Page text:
bee pollen is not recommended for pregnant or breastfeeding women

New Delhi: In recent years, an influx of health and fitness trends, especially when it comes to diet, has made its way into our social media news feeds and into our daily lives. . More often than not, these trends simply include superfoods that have been around for years or even decades. These superfoods have a myriad of benefits and in many cases are simply incorporated into innovative recipes. Among these, there is one that has been around for several decades and whose benefits are widely recognized around the world: bee pollen.

What is bee pollen?

A mixture of flowers, pollen, nectar, enzymes, honey wax and bee secretions, bee pollen is collected by bees from plants and transported to their hives. Most of us would have come across these yellowish lozenges stored in jars at local organic / health food stores or sprinkled over smoothie or acai bowls on social media as a finishing touch and garnish, or even included as salad ingredient.

Ascension to Glory

Today, although bee pollen is considered a nutrient-dense superfood in several cultures, including Chinese medicine, it has gained popularity in the health community in recent years. Realizing that it is packed with nutrients, amino acids, vitamins, lipids and over 250 other active substances, bee pollen is now increasingly included by many consumers in their regular diets. While the nutritional level and content of pollen vary depending on the plant source and the season in which it was harvested, on average bee pollen contains around 40 percent carbohydrate, 35 percent protein. , 4 to 10 percent water and 5 percent fat. Here are some of the main health benefits that can be derived from bee pollen.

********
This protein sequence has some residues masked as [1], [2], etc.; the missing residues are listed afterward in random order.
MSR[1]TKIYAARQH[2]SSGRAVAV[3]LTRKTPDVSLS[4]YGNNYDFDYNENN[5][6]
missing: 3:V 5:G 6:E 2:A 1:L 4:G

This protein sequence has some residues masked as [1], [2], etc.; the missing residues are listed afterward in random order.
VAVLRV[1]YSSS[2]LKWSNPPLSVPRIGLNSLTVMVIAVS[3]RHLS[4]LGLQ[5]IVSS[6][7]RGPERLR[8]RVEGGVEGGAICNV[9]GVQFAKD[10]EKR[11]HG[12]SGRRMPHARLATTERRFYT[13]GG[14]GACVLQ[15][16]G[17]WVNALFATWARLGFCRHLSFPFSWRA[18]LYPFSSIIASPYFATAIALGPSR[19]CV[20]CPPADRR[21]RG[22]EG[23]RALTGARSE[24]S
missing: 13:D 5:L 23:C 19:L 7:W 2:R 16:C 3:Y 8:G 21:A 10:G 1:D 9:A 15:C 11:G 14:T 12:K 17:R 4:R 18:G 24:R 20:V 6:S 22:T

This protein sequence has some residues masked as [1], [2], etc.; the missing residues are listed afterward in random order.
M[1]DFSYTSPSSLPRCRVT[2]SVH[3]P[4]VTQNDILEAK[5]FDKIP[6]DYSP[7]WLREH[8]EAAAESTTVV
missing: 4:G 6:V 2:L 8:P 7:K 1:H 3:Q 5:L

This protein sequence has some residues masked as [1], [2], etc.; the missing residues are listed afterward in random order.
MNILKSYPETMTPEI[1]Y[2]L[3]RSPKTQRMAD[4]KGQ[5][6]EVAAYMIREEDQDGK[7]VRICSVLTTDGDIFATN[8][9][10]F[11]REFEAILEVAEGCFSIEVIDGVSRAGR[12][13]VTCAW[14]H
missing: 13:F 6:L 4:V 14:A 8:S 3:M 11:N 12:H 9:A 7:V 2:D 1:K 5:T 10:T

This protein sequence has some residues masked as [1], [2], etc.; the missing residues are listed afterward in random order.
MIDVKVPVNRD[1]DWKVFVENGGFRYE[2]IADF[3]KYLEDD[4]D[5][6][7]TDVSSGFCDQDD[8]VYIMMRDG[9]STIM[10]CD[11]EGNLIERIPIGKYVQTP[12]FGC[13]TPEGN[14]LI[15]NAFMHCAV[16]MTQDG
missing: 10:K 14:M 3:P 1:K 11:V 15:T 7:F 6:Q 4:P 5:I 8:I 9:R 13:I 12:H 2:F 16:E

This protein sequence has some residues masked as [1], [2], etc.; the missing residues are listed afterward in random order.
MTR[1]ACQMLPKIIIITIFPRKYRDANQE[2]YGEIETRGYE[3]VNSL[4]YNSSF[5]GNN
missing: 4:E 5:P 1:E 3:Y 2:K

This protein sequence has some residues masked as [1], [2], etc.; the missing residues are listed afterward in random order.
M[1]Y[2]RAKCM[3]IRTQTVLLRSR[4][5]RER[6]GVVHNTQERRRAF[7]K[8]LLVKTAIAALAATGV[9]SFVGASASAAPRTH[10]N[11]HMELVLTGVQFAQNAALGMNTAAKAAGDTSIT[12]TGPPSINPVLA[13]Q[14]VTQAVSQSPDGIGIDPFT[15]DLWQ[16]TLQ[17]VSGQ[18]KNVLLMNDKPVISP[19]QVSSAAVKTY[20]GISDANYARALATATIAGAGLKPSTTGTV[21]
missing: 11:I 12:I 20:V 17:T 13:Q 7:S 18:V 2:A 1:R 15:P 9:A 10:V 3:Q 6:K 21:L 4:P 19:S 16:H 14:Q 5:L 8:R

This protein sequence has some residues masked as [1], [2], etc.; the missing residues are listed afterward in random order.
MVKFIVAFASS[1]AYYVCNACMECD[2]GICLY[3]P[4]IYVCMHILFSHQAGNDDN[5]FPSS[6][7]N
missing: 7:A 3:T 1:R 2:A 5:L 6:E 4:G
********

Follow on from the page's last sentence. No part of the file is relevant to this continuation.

The abundant benefits

Although it is very different from bee venom and honey, bee pollen is also a form of apitherapy. In fact, just one teaspoon of bee pollen can contain over 2.5 billion nutrient-rich flower pollen granules, making it one of the richest sources of vitamins and other nutrients. It also acts as an anti-inflammatory agent and has high antioxidant properties, similar to fermented foods, and fights oxidants from external factors such as air pollution which can damage our internal organs. By helping to keep our liver healthy, bee pollen even aids the healing process if a person has suffered liver damage.

Another crucial benefit offered by bee pollen is the strengthening of our immune system. With its antimicrobial, antifungal and antiviral properties, bee pollen helps the body fight bacteria and viruses and builds immunity, which is currently essential. Containing bioflavonoids and vitamin C, bee pollen not only promotes muscle growth, but also helps speed up metabolism and contributes to longevity. These small, yellow, ball-shaped lozenges are also helpful in relieving symptoms of menopause in middle-aged women, such as hot flashes, and help reduce irritability and joint pain while facilitating better sleep. , better mood and energy levels. Containing anti-estrogen properties, this superfood even reduces the risk of breast and prostate cancer. In addition, it also improves blood flow to our nervous system thus reducing stress levels while relieving fatigue.

A word of warning

While bee pollen certainly contains abundant health benefits, it is best consumed in limited amounts. Additionally, bee pollen may not be recommended for people with pollen allergies or for pregnant or breastfeeding women. It would also be best for those taking long-term medications to consult their doctor before including bee pollen in their diet, as it can interfere with certain medications.

Although not a miracle cure, bee pollen, if consumed in moderate amounts, can help improve your long-term health. For your daily dose of nutrients and a flavor boost, add it to your yogurt, oatmeal or cereal, drizzle honey on top and enjoy!

(Contributions from Bee My Boo, A New Era of Affordable and Sustainable Health and Lifestyle)


By N. Lothungbeni Humtsoe

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